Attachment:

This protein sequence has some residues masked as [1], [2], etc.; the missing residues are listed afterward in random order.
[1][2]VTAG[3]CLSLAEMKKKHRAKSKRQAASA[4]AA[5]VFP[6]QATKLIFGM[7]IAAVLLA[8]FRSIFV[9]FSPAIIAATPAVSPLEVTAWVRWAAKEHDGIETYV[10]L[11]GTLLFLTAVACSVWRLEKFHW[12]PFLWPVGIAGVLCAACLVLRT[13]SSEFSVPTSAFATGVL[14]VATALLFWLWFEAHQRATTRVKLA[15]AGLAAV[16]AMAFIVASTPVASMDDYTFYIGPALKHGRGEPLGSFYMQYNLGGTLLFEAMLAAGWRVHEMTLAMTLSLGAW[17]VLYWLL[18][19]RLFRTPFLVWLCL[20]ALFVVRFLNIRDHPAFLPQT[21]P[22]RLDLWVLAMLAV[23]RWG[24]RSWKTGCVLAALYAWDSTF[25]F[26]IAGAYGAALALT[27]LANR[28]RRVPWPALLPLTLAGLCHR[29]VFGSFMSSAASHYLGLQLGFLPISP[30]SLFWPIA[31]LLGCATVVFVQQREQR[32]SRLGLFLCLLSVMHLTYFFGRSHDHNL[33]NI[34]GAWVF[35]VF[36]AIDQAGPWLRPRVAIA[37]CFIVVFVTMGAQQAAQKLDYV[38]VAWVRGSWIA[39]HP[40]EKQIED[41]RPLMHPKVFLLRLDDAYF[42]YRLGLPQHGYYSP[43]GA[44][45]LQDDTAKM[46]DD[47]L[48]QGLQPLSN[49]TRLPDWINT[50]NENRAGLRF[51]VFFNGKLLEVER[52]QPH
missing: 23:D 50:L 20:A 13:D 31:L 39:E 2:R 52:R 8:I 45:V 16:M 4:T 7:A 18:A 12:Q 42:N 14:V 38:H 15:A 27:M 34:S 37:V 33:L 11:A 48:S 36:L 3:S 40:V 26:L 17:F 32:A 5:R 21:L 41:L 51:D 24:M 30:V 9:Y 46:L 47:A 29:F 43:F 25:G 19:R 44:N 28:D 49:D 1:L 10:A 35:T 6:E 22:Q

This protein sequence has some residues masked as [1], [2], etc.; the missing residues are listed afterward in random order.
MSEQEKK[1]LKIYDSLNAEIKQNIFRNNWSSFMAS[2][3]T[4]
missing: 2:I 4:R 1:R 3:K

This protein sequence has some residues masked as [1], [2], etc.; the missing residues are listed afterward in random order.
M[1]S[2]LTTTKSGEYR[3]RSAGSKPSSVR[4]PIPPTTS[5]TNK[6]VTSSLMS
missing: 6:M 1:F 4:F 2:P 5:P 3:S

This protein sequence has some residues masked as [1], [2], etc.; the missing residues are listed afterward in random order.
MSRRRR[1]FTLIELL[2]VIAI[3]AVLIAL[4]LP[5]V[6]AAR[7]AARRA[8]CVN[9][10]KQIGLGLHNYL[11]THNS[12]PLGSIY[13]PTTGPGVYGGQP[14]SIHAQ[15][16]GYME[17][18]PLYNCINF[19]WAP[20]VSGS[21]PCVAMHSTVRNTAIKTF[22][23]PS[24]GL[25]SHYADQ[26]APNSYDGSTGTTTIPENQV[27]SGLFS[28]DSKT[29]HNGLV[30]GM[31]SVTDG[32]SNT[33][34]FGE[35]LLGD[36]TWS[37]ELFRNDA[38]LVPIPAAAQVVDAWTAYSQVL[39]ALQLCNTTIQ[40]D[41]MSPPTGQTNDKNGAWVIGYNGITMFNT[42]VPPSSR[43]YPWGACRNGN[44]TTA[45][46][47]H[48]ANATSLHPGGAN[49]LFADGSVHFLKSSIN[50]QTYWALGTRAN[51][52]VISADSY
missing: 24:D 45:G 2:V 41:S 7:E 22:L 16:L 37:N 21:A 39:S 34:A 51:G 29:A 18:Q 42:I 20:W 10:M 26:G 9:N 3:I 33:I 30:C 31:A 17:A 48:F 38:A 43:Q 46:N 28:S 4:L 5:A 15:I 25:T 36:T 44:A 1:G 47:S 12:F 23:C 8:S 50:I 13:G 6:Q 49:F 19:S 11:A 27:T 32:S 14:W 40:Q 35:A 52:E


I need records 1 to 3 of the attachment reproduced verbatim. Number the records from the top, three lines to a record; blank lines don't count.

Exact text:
This protein sequence has some residues masked as [1], [2], etc.; the missing residues are listed afterward in random order.
[1][2]VTAG[3]CLSLAEMKKKHRAKSKRQAASA[4]AA[5]VFP[6]QATKLIFGM[7]IAAVLLA[8]FRSIFV[9]FSPAIIAATPAVSPLEVTAWVRWAAKEHDGIETYV[10]L[11]GTLLFLTAVACSVWRLEKFHW[12]PFLWPVGIAGVLCAACLVLRT[13]SSEFSVPTSAFATGVL[14]VATALLFWLWFEAHQRATTRVKLA[15]AGLAAV[16]AMAFIVASTPVASMDDYTFYIGPALKHGRGEPLGSFYMQYNLGGTLLFEAMLAAGWRVHEMTLAMTLSLGAW[17]VLYWLL[18][19]RLFRTPFLVWLCL[20]ALFVVRFLNIRDHPAFLPQT[21]P[22]RLDLWVLAMLAV[23]RWG[24]RSWKTGCVLAALYAWDSTF[25]F[26]IAGAYGAALALT[27]LANR[28]RRVPWPALLPLTLAGLCHR[29]VFGSFMSSAASHYLGLQLGFLPISP[30]SLFWPIA[31]LLGCATVVFVQQREQR[32]SRLGLFLCLLSVMHLTYFFGRSHDHNL[33]NI[34]GAWVF[35]VF[36]AIDQAGPWLRPRVAIA[37]CFIVVFVTMGAQQAAQKLDYV[38]VAWVRGSWIA[39]HP[40]EKQIED[41]RPLMHPKVFLLRLDDAYF[42]YRLGLPQHGYYSP[43]GA[44][45]LQDDTAKM[46]DD[47]L[48]QGLQPLSN[49]TRLPDWINT[50]NENRAGLRF[51]VFFNGKLLEVER[52]QPH
missing: 23:D 50:L 20:A 13:D 31:L 39:E 2:R 52:R 8:I 45:V 16:M 4:T 7:A 18:A 12:Q 42:N 14:V 38:H 15:A 27:M 34:S 37:V 33:L 11:A 48:S 36:L 3:S 40:V 26:L 17:F 32:A 5:R 21:L 41:L 51:D 24:M 30:V 9:Y 46:L 47:A 29:F 43:F 25:G 19:R 44:N 28:D 49:D 1:L 10:A 35:T 6:E 22:Q

This protein sequence has some residues masked as [1], [2], etc.; the missing residues are listed afterward in random order.
MSEQEKK[1]LKIYDSLNAEIKQNIFRNNWSSFMAS[2][3]T[4]
missing: 2:I 4:R 1:R 3:K

This protein sequence has some residues masked as [1], [2], etc.; the missing residues are listed afterward in random order.
M[1]S[2]LTTTKSGEYR[3]RSAGSKPSSVR[4]PIPPTTS[5]TNK[6]VTSSLMS
missing: 6:M 1:F 4:F 2:P 5:P 3:S